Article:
Parkway foes commission private study.
Opponents of the West Eugene Parkway have hired a consultant to examine west Eugene's transportation problems and suggest other solutions to traffic congestion.
A loose coalition of planned-growth activists hired Portland architects Crandall Arambula PC, a firm with national urban design experience. The coalition will give the results of the $5,000-to-$10,000 study to the city for free, group member Rob Zako said Monday.
Many in the group, people such as Mary O'Brien, Rob Handy, Jan Spencer and others, are members of groups such as Citizens for Public Accountability, Friends of Eugene, 1000 Friends of Oregon, the Sierra Club and the Oregon Natural Resources Council.
Voters approved the 5.8-mile, $88 million parkway last November, but local governments must consider amendments to several local and regional planning documents before the project goes forward.
The timing of the private study might seem too late with the Eugene City Council poised to vote July 8 on planning amendments. Springfield and Lane County face similar decisions later in the month.
But City Council President David Kelly didn't think so. The parkway faces other hurdles that could cause delays, he said: The federal Bureau of Land Management and the Federal Highway Department must sign off on the road. The parkway also may face legal challenges from opponents, he said.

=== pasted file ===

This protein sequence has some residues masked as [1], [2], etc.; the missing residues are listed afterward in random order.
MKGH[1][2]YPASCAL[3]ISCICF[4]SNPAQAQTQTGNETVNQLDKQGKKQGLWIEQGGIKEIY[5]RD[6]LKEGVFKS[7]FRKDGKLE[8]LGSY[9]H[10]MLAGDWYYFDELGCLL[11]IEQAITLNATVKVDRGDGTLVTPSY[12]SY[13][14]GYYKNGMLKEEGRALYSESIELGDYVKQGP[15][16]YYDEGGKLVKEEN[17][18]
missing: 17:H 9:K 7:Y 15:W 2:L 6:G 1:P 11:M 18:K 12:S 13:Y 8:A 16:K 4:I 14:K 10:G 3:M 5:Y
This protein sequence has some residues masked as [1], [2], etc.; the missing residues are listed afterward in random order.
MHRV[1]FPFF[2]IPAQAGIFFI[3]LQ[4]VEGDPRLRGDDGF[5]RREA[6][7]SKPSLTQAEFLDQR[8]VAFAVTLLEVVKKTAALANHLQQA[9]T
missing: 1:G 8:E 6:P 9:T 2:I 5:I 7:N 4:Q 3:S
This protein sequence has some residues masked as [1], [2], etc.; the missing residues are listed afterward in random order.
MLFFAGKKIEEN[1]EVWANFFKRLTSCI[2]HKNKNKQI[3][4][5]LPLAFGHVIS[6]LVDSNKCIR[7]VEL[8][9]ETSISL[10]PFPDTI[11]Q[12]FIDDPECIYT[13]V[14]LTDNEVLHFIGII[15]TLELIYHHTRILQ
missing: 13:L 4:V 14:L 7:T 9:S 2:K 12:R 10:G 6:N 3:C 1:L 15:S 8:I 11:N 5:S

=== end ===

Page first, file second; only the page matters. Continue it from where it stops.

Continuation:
And even if it were to get green lights all the way along the route, the parkway still doesn't solve west Eugene's traffic woes, Kelly said. Models show traffic on West 11th Avenue increasing 70 percent by 2015, with the parkway in place, he said.
"More information is good," he said. "It'll help us down the line, even if we go ahead with the parkway."
Zako appeared Monday before Eugene planning commissioners to lobby for support to have city staff members meet with the consultant for four hours to get information on existing plans and zoning.
The commissioners endorsed the offer of a privately funded study but stopped short of requesting the staff time. They instead encouraged the consultants to take advantage of government documents about the parkway.
Eugene Planning Division Manager Jan Childs said department employees are working overtime already on a variety of projects, including the federal courthouse district, the downtown plan update, Royal and Chase Gardens development plans, implementing recent land-use code updates and processing the West Eugene Parkway plan amendments.
The coalition would like the city to free up staff time anyway, Zako said. "If they wait half a day to move forward with nodal development, it wouldn't be the end of the world," he said.
Architect George Crandall said his firm is still defining the scope of the Eugene study, but contact with city staff who are familiar with the issues is key to the work.
"We would certainly want to talk with someone from the city to benefit from their considerable background," Crandall said.
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|Title Annotation:||Transportation: An activist coalition offers the results to the city at no charge.; Transportation|
|Publication:||The Register-Guard (Eugene, OR)|
|Date:||Jun 11, 2002|
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